IAA:  I know you are releasing a mixtape for Valentine’s day, What can your fans expect from the mixtape?

ERIC ROBERSON:  It’s called when When Love Calls. It’s a combination of my favorite love songs that I have written for previous albums. I’m known  for my sad songs, but I can put a good love song together from time to time. For the fans that know me for my recent stuff, this album will shine a light on my earlier stuff. This is the soundtrack to a good Valentine’s day or date night.

IAA:  What advice would you give to aspiring artists?

ERIC ROBERSON:  Focus on the word completion. Completion is the word that separates the successful artists from the unsuccessful ones. The word completion can carry you through a lot of things, from learning your craft to completing a song. You also have to understand there is a business side of music, and you have to complete that side as well. If you are collaborating with someone, you have to make sure that you talk splits and get that song to the right people.  The word completion should be tattooed to the inside of your eyelids, as painful as that sounds.  Completion is the word that we all have to hold on too.

Feb 2012 09

When describing her flow, MicAhna adequately uses a combination of metaphors and bonafide swag to convey powerful punchlines.Her lyrical philosophy is simple; Go Hard. PERIOD. She is well aware that the supply of female rappers in the industry is very minimal, which gives her all the motive to deliver her best material day in and day out.

IAA: What city and state are you from?

MICAHNA MAYHAM: I’m from a suburb outside of Atlanta, Georgia called Lawrenceville.

IAA: What is your music background?

MICAHNA MAYHAM: I do not play any instruments, but I write my own lyrics. I started writing songs at 14 with my brother as a duo hip hop group, like a boy girl Outkast. I decided to go solo and do the music on my own. I went to school for Music Business at MTSU, and I will be graduating this summer.

IAA: What inspired you to pursue music?

MICAHNA MAYHAM:  Music itself has so many sides to it, that it can be therapeutic. I want to send a message that inspires someone or a whole generation. Michael Jackson has greatly inspired me, which ironically my stage name is derived from him.

IAA: What are your songs about?

MICAHNA MAYHAM:  My songs are can vary greatly. I am far from being aone dimensional hip-hop artist. I am about having fun, enjoying life, overcoming obstacles,going against the odds, and being confident in yourself. I feel there is a void or a huge gap from my peers to the younger generation. The youth is so confused. I want my audience to thinking about things they normally wouldn’t think about or thinking about it a differently.

IAA: Do you write your own music?

MICAHNA MAYHAM: Yes, I write my own music. I am a rapper but I have also branched off into writing r&b and pop music for aspiring artists as well.

IAA: Who are your musical influences?

MICAHNA MAYHAM: Michael Jackson because of his work ethic and talent Lauryn Hill because her lyrics are incredible. TLC, Erykah Badu, LL Cool J, Run DMC, Mc Lyte, and Andre 3000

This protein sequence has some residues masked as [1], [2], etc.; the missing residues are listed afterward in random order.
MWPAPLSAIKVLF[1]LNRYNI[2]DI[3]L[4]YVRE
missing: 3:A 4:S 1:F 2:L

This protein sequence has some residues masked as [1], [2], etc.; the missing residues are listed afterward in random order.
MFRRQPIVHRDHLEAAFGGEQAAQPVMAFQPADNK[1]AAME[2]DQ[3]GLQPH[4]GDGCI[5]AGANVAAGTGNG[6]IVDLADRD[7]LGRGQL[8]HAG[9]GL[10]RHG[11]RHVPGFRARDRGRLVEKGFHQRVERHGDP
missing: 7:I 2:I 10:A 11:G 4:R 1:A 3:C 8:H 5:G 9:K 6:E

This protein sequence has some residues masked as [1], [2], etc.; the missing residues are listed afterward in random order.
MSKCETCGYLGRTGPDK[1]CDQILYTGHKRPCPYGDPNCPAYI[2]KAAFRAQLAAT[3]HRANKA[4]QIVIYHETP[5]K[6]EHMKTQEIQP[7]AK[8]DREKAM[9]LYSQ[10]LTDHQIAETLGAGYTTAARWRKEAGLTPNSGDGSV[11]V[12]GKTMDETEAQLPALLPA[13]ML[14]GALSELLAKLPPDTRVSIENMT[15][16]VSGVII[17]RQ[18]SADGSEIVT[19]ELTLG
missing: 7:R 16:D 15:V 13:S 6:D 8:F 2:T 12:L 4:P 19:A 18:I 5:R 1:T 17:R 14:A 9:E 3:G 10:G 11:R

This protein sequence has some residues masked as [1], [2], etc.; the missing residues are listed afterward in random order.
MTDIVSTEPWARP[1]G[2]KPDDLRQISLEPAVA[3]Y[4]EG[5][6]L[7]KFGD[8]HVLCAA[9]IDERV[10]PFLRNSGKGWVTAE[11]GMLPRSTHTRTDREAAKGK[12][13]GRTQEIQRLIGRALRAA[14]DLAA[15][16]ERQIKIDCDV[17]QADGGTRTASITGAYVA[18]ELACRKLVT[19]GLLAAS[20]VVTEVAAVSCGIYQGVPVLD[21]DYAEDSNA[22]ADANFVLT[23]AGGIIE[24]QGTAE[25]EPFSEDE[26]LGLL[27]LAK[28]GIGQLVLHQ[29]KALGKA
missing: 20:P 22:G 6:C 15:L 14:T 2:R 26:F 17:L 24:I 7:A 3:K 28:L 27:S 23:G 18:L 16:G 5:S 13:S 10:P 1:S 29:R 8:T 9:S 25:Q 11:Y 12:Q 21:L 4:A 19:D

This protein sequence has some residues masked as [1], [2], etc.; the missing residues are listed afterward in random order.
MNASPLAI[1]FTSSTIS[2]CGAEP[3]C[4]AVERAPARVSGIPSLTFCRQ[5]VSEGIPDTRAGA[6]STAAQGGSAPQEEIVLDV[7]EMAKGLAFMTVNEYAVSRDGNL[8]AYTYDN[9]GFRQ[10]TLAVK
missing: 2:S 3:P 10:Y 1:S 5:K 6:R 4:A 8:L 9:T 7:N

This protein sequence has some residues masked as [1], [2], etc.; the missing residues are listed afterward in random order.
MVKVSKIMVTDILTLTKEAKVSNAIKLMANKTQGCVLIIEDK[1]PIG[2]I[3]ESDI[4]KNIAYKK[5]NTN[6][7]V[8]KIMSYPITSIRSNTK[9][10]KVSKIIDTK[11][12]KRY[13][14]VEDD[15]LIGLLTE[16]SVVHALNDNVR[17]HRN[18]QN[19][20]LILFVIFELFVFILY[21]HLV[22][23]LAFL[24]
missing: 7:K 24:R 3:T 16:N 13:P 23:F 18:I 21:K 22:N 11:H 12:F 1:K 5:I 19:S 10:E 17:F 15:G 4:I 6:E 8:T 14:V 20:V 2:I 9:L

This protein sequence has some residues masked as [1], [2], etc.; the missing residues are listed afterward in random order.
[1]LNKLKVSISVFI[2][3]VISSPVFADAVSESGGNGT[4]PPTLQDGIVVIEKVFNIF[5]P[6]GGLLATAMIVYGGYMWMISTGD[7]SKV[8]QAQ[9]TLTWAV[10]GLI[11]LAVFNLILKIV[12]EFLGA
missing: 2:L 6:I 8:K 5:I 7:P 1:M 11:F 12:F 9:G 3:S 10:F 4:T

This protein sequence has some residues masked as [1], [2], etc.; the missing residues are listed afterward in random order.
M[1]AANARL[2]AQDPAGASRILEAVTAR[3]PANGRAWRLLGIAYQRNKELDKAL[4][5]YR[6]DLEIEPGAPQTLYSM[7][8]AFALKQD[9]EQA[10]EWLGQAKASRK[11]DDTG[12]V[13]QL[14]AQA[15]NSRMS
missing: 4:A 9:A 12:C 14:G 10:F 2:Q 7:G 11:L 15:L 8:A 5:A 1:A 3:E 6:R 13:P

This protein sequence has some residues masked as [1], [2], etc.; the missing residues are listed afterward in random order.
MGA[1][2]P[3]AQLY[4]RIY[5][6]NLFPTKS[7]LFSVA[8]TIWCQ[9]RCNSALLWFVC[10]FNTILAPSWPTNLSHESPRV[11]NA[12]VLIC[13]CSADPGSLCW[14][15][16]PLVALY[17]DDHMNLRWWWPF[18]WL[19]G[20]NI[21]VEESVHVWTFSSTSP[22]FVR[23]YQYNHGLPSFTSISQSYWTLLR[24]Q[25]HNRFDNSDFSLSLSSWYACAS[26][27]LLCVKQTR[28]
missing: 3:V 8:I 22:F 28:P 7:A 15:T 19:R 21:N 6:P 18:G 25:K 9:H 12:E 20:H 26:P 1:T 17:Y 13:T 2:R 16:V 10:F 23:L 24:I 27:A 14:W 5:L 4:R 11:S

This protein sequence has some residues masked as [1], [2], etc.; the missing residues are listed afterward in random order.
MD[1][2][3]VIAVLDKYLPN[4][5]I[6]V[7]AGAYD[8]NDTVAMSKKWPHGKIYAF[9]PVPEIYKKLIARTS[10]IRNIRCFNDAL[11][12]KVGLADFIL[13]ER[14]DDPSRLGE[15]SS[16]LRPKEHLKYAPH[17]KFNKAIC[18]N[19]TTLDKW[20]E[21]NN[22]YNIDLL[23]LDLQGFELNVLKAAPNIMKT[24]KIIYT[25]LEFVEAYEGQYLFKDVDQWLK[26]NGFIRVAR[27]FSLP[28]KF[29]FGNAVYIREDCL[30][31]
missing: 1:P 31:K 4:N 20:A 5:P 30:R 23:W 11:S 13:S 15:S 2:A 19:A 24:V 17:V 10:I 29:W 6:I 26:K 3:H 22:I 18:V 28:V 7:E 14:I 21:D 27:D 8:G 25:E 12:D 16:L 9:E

IAA: What makes you stand out from other artist ?

MICAHNA MAYHAM:  I stand out because of my lyrical content and my usage of different metaphors. I bring a female perspective to the game

IAA: What are some upcoming projects, you are currently working on?

MICAHNA MAYHAM:  I working on my first mixtape. I’m looking to be release it summer 2012

IAA: What are your career goals? Where do you see yourself in 10 years?

MICAHNA MAYHAM:  My career goals are to be a successful artist, songwriter, and A&R scout. In 10 years I look to be in a place where I can help the next artist trying to make it in the industry and have my own record label

IAA: How can your fans access your music and contact you?


Follow me on Twitter @micahnamayham






Nov 2011 08

Amber Rose has revealed that Wiz Khalifa convinced her to work on her own music. She told that she’s been in the studio in NYC working on music. She said, “My sound is more house, club music. My inspirations are Missy, Pitbull, Fergie . . . I want to make really fun, high-energy music that will make you dance. Everyone knows I’m from Philly, it’s a very musical city. I grew up with my mom playing music all day long, before school, after school, during dinner.”

She continued, ” . . . I’ve always written music, but it was very personal for me. But I sat and had a conversation with my beautiful boyfriend Wiz, and showed him and he was like, ‘Baby, you’re so talented. You could really do this.’ And he just gave me inspiration and I’m really taking it serious. You guys are going to love it.”

  • She also opened up about her relationship with Wiz. She said, “Me and Wiz, we love each other unconditionally. The love that I have for Wiz, and I know this is going to sound weird, is the love that you have for your child – they can do no wrong.”
  • She added, “No matter what happens or what goes on, that’s your family. And that’s how me and Wiz are. We love each other so much.”